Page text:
Back to pen a sequel
Oudin’s fairy tale run still plays big
NEW YORK — From the sea-breezed grass blades of Rhode Island’s Newport Casino in 1881 to the steaming blue asphalt slabs of Flushing Meadows, the planet’s longest-running tennis show has settled in again for a fortnight’s duels with gut-strung cudgels. Oh, yes, I know that Wimbledon is four years older, but was dark nine years for World Wars I and II.
Anyway, some call this convention of international nomads “General Hospital in Sneakers’’ because of the pileup of injuries at the far end of a far-too-long season.
Young giant Juan Martin Del Potro, beaten by a wrist injury, will sadly watch TV at home in Argentina while others scrap for his title. Three-time champ Serena Williams, wearing No. 1, has a gimpy right foot but refuses to say why. She is a no show.
But the official name remains US Open, the 129th edition of which sprang forth yesterday with America’s darling (2009 version) returning to her playground in the canyon called Arthur Ashe Stadium.
That, of course, is the tiny (by today’s standards) 18-year-old Melanie Jennings Oudin, the Fair Maiden of Marietta. A peach out of Georgia, the 5-foot-6-inch Oudin decorated the big room with groundies as hot as the 88-degree late morning, and made folks wonder, and hope, that she could do it all over again — as No. 70 racing to the quarterfinals over four better-known Russians. Her private Cold War consumed Anastasia Pavlyachenkova, Elena Dementieva, 2006 champ Maria Sharapova, and Nadia Petrova — Nos. 36-4-29-13 in succession on what seemed Oudin’s private pavement. Eventually Caroline Wozniacki (the favorite this year) brought her back to earth with a thud and went on to be a finalist.
But not before Oudin had qualified with the press as a descendant of Cinderella in short shorts, surrounded by great expectations. “The public’s and my own,” said Oudin, who hasn’t made such a comparable big splash in between visits to the Big Apple.
She has moved up to a respectable No. 43, helped the US reach the Federation Cup final against Italy, and is thrilled to return to the scene of her crime against sizably prominent foes.
So it is 11 a.m. on Opening Day and she shivers a little standing in the tunnel entrance to the world’s largest tennis parlor, no longer an unknown or “an underdog,’’ as she puts it. “It’s great to be an underdog,’’ she said. “You’re out there and you’re not expected to win.’’ She was practically a one-gal kennel a year ago.
“But no more,’’ she said, talking fast. “People know me. Pretty cool to start off the US Open. First match. But, yes, I was definitely nervous. My stomach felt a little bit funny at the beginning. It got a lot better in the second set. No matter who I was playing it felt good to be back again. I loosened up.”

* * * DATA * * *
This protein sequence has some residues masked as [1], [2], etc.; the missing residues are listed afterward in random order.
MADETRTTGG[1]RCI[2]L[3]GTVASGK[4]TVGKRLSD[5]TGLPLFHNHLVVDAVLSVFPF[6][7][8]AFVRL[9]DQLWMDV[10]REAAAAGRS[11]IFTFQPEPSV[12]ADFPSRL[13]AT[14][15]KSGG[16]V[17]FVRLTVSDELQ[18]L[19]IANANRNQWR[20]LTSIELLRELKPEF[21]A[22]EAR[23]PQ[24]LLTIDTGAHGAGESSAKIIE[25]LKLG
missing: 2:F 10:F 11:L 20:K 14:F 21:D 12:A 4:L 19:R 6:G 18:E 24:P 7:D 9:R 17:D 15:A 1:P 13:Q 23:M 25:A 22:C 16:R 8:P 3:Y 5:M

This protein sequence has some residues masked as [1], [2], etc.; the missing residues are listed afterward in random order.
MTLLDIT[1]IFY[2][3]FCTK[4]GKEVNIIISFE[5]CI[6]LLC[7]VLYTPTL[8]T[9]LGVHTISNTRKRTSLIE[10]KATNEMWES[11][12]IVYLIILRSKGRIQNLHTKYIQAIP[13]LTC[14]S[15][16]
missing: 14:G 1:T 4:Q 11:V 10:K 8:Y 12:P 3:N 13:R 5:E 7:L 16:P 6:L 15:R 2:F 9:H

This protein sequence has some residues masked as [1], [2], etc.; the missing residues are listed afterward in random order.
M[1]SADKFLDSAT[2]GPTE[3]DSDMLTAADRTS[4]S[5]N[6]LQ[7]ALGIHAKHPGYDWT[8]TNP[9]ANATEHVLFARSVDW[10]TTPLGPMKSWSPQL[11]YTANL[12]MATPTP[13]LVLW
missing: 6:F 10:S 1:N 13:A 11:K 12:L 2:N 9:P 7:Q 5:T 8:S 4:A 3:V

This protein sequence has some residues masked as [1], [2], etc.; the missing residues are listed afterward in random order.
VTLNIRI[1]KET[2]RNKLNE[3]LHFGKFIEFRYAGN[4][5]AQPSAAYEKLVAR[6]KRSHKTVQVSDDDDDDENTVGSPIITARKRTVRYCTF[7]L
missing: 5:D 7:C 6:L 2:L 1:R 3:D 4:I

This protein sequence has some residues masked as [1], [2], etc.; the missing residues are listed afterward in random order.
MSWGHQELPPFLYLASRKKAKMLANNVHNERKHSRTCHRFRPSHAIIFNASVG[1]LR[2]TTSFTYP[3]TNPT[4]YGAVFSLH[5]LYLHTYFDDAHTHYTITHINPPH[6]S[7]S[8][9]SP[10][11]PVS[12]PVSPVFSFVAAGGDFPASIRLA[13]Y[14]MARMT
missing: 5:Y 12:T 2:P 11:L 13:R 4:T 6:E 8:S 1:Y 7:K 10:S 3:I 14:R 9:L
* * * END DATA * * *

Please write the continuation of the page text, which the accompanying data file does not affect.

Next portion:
The opponent, another lady from the old East, Ukrainian Olga Savchuk, a qualifier ranked No. 143, hung in there to 3-3. Then, suddenly, it was all over in an engagement that lasted 56 minutes.
“I could tell she was nervous, but she got much stronger,’’ said Savchuk, who comes from Donetz but now lives in the Bahamas. Why the move? “You would, too, if you ever had a winter in Donetz.’’
Abruptly Oudin flew in Savchuk’s face like Russian winter. She was a shotmaking blizzard on a summer day, and the points began to roll up like winning pinballs: 20 straight to close the first set and go up 4-0, 15-0 in the second.
She started to think about a so-called golden set (24-0 in points). “But I missed a shot,’’ she said with a smile. “Oh well.’’
Though golden sets are rarer than truthful politicians, a bygone Bostonian Hall of Famer, Hazel Wightman, registered a golden match, 6-0, 6-0 (48-0 in points) over a Miss Huiskamp at Seattle in 1911.
Hazel, a 5-footer, would have loved the spunky Oudin, her foot speed and underdog retrieving — Labrador, anyone? But Hazel was a volleyer, and females, alas, don’t do that any more. Four volleys did appear — hurrah! — winners off Oudin’s racket.
She appeared in purple with a white bandeau, chartreuse sneakers on which the word COURAGE appeared. Last year it was BELIEVE.
“I wanted to do something different this time. You have to have courage to believe in yourself,’’ she said. “I’m not going backwards. I feel like I’m still young, still improving. And I still have a lot of work to do. Nobody expected anything when I got here last year. Lost in the first round two years ago.
“I think I’ve grown up a lot, being more professional. But my doctor told me I’m not going to grow any more,’’ she said, still laughing. “Sad day.’’
So she’s stuck amid the ever-towering crowd, 8 inches shorter than Venus Williams, for instance, and will have to depend on grit, heart, and legs as just about all the US has to offer other than the Sisters Williams.
“Every one has one Cinderella story, and mine was last year,’’ Oudin said. “Everyone expects it again, but that doesn’t mean it’s going to happen.’’
She’s not copping a plea. “I’ll have to fight hard, play well — and it will be good for me.”
Sometimes the toast of the town gets burned. Remember rookie Pam Shriver, 16, going all the way to the final in 1978 — and losing in the first round to a nobody, Julie Harrington, a year later? But Shriver made it to the Hall of Fame.
For Oudin, tomorrow means yet another favored antagonist, from the East, also a Ukrainian, No. 33 Alona Bondarenko.
Oudin is 5-1 now at Ashe, and maybe she’ll continue kicking tail with the COURAGE slippers.